’90s sci-fi classic “Hackers” might still spawn a sequel.
The director of the 1995 flick, Iain Softley, says “there has been some interest” in having the PC-pirates regroup for another techy adventure.
“I don’t think any of us would want to do it unless we thought it was worthwhile to do. We wouldn’t do it as just a commercial exercise,” the Chiswick-born filmmaker told Collider. “But there has been interest, from kind of mainstream producers. So it’s something that’s being actively considered for the first time ever, really.”
“Hackers”, featuring then-youngin’s Angelie Jolie and Matthew Lillard, told of a teenage hacker that finds himself framed for the theft of millions of dollars from a major corporation. Master hacker Dade Murphy, aka Zero Cool, aka Crash Override, has been banned from touching a keyboard for seven years after crashing over 1,500 Wall Street computers at the age of 11. Now keen to get back in front of a monitor, he finds himself in more trouble than ever.
Softley, 63, thinks that a sequel could explore just how big and scary the world wide web has become in the 21st century.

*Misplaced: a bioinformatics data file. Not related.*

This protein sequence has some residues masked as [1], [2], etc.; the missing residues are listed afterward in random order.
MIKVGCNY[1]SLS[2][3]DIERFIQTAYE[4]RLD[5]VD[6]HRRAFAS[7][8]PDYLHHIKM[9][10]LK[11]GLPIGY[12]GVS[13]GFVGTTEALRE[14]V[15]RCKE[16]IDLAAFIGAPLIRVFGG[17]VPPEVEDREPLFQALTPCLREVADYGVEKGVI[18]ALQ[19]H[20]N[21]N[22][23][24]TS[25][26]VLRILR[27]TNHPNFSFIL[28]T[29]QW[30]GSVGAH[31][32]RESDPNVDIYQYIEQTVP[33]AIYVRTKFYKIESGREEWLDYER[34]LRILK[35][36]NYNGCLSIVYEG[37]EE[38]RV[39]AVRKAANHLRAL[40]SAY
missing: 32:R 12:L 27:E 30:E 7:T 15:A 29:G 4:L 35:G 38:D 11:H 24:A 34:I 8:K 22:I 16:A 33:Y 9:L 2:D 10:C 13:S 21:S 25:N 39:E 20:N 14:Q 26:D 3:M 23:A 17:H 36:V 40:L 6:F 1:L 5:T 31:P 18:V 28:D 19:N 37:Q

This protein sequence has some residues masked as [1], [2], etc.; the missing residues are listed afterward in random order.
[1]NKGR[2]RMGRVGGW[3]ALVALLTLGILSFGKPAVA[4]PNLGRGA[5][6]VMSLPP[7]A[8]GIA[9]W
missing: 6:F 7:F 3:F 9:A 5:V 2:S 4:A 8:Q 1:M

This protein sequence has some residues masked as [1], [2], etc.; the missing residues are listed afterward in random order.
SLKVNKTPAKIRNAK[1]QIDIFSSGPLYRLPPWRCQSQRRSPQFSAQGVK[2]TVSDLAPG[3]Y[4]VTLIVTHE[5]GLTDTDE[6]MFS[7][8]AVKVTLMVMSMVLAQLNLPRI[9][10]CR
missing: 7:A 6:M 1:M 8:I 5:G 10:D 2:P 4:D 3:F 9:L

”What’s happened now, with big data, and the way that it’s actually broke through and become maybe the dominant force in the world, in terms of influencing politics and finance and elections, that I think there is a call, for the first time ever, that the Knights of the Round Table should be woken up to sort of answer the call again. And there are a couple of conversations,” he explained.
The original film came along at a much “simpler time”, says the filmmaker.
“It’s much more complex [now]. It’s much more dangerous that it would become outdated almost as soon as the film’s released. But there are certain cast members, certainly the guys who work with Chris Nolan, DNEG, they’re approached all the time about, ‘Why isn’t there [more Hackers]?’ And on the internet, on Twitter and social media, people are asking about that possibility.”
Though a bit of a comb commercially and critically when it opened in 1995, “Hackers” has gone on to become somewhat of a cult fave. Like a few other choice under-performers of the ’90s – like “Office Space” and “The Long Kiss Goodnight” – it went on to become a heavily-rented VHS and DVD over the years.